From a long term perspective for protocols, bonding is more sustainable than liquidity mining and assuming low discounts, potentially less costly. However, as bonding platforms have only limited liquidity available it requires a lot of work from protocols to actually get counterparties to take part in the sale.
Lastly, once the protocol has the POL, it still has to figure out how to create deep liquidity with it. Today's bonding protocols do not offer actively managed and capital efficient liquidity as part of their offerings. Protocols still need to undertake additional steps to decide how this newly generated POL can be utilized in the most effective way to create deep liquidity.
These two existing liquidity bootstrapping methods have been solutions that have helped protocols with the inventory problem thus far. Clear flaws exist, specifically with regard to the high costs coming from renting liquidity via liquidity mining or the discounts from bonding. In liquidity mining, the goals are not aligned between the protocol and the LPer, which ends up hurting both the LPer due to the payoff profile and the protocol due to liquidity leaving the pool.
On the bonding side, social coordination requires the teams to undertake a lot of work and the potential lack of liquidity creates costs due to high discounts that can result in significant downside pressure on the token. Even when tackling all of these flaws, there is still no guarantee that liquidity will exist.
In order to solve these issues we came up with a third way which introduces a novel approach to liquidity bootstrapping - PALM.
PALM is designed to tackle the two most critical issues in the current liquidity bootstrapping space:
Most protocols are rich in native tokens but short in base assets, e.g. USDC or ETH. If protocols don’t want to rely on retail liquidity, the amount of initial base assets they can provide will be rather limited resulting in insufficient sell-side liquidity for their token in the market.
Uniswap V3 makes it possible to provide liquidity in any asset composition. With PALM, a protocol can deploy initial liquidity in a more skewed composition between protocol token and base asset, e.g. 100:0. The underlying Arrakis Vault which implements a liquidity bootstrapping strategy will accumulate and protect the base assets on behalf of the protocol by absorbing external buy pressure, until a target inventory composition of e.g. 50:50 is reached.
This enables Arrakis PALM to not rely on external liquidity sources like what is available in bonding to accumulate the base asset, because it rather taps into the organic trading volume of the underlying Uniswap V3 market to convert a project's native token to the base asset over time.
A very important aspect of PALM is that it is market condition agnostic, meaning that the bootstrapping can be done in either direction of price movement. Even if a longer term trend is in a certain price direction, mean reversions and volatility in the opposite price direction always occur.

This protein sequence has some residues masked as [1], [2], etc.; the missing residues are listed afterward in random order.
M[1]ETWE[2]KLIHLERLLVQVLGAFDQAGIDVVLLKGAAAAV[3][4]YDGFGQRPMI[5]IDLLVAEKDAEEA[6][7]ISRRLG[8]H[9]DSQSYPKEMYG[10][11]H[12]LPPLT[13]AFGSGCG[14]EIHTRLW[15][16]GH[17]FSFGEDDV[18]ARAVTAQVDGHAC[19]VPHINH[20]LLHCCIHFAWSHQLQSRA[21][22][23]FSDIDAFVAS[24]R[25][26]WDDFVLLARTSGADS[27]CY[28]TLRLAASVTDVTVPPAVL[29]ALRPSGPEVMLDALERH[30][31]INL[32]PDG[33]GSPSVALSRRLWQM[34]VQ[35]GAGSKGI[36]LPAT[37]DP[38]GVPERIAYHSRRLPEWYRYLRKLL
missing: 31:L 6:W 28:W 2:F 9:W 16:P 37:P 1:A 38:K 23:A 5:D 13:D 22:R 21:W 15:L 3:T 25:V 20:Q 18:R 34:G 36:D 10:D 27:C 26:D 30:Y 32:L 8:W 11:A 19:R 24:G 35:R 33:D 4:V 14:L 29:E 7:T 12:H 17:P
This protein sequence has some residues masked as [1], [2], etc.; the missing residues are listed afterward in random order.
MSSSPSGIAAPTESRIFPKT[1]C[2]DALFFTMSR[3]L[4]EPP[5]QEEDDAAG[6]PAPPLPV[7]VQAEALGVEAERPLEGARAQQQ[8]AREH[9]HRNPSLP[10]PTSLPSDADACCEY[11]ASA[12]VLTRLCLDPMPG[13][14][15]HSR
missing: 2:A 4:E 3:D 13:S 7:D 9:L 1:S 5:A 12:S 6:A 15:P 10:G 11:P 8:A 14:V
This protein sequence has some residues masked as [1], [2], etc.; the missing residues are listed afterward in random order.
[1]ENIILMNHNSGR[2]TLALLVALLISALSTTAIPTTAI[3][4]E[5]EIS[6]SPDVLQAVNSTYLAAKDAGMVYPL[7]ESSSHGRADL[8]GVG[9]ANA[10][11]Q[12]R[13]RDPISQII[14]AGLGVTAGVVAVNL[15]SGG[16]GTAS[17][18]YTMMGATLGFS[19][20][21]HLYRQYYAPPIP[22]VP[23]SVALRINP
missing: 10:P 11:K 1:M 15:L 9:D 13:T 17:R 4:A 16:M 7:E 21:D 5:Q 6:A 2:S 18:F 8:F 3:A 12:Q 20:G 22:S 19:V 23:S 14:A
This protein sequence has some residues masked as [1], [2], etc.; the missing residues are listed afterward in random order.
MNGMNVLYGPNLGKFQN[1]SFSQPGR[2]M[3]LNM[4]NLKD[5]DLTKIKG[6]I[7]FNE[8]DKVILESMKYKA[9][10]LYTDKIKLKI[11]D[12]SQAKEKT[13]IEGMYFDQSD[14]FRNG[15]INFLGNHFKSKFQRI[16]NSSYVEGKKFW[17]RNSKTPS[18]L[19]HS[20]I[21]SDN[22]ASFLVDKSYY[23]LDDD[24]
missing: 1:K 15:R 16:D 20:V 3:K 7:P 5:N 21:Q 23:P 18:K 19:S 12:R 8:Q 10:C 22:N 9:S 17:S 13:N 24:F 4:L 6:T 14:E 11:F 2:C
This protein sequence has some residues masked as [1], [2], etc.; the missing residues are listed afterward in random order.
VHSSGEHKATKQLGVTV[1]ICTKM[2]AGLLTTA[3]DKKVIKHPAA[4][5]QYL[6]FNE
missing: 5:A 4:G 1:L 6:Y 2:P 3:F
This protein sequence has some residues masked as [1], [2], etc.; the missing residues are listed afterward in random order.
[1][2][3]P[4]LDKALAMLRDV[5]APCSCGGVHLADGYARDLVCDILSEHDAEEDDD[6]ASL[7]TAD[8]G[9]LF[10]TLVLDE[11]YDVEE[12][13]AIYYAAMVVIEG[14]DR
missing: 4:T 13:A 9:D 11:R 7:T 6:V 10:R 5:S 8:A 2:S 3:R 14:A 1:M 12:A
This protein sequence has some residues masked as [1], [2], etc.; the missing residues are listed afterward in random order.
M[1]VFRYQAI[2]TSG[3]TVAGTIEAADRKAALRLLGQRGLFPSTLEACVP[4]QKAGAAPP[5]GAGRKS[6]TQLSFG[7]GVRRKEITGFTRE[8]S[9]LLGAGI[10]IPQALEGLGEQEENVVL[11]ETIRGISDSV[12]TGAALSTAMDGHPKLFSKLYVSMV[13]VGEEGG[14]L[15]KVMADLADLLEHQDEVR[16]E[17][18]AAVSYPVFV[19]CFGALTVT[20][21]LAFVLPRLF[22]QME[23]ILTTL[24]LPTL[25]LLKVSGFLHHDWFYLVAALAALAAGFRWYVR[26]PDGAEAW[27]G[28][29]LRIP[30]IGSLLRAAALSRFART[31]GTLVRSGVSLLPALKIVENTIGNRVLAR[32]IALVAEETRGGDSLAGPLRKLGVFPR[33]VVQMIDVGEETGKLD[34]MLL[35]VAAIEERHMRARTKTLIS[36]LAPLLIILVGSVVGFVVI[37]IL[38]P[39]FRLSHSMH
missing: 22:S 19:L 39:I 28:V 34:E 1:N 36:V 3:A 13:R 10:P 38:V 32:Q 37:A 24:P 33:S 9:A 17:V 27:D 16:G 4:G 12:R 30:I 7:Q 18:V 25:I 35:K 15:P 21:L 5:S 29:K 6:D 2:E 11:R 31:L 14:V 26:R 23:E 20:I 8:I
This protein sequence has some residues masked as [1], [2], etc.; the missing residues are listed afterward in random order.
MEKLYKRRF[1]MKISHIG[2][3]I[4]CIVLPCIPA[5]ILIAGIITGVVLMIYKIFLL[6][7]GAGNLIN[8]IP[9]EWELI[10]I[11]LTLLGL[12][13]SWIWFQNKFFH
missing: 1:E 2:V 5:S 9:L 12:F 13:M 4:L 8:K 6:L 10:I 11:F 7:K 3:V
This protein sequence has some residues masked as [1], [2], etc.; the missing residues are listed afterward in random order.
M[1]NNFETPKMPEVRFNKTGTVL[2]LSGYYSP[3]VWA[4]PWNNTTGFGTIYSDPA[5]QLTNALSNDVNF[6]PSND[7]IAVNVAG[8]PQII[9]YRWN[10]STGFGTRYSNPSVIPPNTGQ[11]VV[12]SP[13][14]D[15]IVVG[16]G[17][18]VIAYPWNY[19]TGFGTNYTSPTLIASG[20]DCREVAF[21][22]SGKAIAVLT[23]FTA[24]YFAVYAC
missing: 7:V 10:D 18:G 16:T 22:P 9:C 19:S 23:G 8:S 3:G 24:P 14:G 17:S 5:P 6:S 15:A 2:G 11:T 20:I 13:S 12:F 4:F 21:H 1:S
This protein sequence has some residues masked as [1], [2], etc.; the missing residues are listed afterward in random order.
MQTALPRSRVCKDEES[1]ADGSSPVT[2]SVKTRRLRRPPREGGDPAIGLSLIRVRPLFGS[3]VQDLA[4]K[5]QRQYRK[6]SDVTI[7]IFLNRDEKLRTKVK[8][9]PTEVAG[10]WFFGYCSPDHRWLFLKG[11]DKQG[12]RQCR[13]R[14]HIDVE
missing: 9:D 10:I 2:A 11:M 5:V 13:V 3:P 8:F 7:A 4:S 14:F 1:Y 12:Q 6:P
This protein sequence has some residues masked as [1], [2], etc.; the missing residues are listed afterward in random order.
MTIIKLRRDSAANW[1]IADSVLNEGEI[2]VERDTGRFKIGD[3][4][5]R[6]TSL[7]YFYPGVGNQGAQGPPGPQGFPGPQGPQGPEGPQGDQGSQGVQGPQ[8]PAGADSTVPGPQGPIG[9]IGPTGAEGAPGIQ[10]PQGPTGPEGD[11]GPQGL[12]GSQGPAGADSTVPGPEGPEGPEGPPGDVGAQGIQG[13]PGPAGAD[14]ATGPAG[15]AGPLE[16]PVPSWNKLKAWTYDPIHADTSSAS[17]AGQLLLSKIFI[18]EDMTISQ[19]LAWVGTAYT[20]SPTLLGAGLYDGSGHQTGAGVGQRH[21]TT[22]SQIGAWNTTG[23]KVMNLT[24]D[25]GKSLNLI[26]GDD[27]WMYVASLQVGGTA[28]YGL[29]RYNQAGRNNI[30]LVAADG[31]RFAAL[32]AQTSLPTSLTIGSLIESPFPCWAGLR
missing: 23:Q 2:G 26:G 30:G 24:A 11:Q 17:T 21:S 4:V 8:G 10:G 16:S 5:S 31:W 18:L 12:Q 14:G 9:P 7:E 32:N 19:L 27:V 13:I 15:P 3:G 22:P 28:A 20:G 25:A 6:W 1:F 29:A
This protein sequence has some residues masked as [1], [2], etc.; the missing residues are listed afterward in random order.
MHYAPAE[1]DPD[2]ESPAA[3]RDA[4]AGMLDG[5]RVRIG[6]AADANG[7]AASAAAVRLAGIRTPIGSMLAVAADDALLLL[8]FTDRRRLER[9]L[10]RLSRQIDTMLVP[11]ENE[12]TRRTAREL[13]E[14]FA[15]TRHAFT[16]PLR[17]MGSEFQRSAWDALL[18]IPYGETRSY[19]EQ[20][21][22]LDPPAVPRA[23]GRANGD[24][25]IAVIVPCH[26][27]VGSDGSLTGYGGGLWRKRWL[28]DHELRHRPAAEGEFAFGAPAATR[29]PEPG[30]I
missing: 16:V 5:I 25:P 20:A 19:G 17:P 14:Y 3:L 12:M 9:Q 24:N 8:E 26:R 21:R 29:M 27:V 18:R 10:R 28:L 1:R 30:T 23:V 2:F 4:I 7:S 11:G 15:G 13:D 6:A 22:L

Below is an example of a liquidity position setup for bootstrapping sell-side liquidity. To see a full visualization of PALM, see here.
After reaching a robust amount of base assets (e.g. 50:50), the focus of the PALM Vault shifts to actively managing the liquidity to support both buy and sell volume. Any sort of market making strategy can be utilized by the Vault Managers at this stage. An example - the liquidity on both the buy and sell side is distributed with equal capital. As price moves, it constantly re-configures how much native vs base asset it should provide into the market at all times in order to keep an equal asset inventory composition. Arrakis vaults utilizing such a strategy will only ever deposit a small fraction of the entire liquidity into the market at any given moment in time and in a very concentrated fashion just around the current price. The rest sits in the vault protected from IL.
Arrakis PALM is a novel product that uses the Arrakis V2 protocol to enshrine a new era of liquidity bootstrapping for protocols on Uniswap V3. PALM lowers both the financial and social coordination costs to protocols, while offering a capital efficient mechanism that can guarantee deep liquidity. With PALM, protocols do not need to rely on incentivizing outside capital, but rather can fully rely on their own capital.
The release of Arrakis PALM marks an important milestone, for both what we have achieved so far, and the direction we are taking next. We are actively onboarding protocols to collaborate and join the growing ecosystem of Arrakis.
The Arrakis PALM contracts will be deployed in the next couple of days on Ethereum, Polygon, Optimism, and Arbitrum. The audit reports will be released with the deployment.
You can find the full repository here.
The Genesis House participant protocols are now being onboarded to PALM- more news on this soon.
An interface will be available to protocols that are onboarding and a full user interface for easy deployment and analysis will be shipped next year.
On Monday 19th December 2022, we will host a Twitter Spaces AMA where we hope to answer all your questions about Arrakis PALM & Arrakis V2. Feel free to submit questions ahead of time here.
If you are interested in working with us or want to onboard to PALM, feel free to go through our onboarding process here.
Arrakis is a protocol that builds trustless market making infrastructure & strategies on Uniswap V3.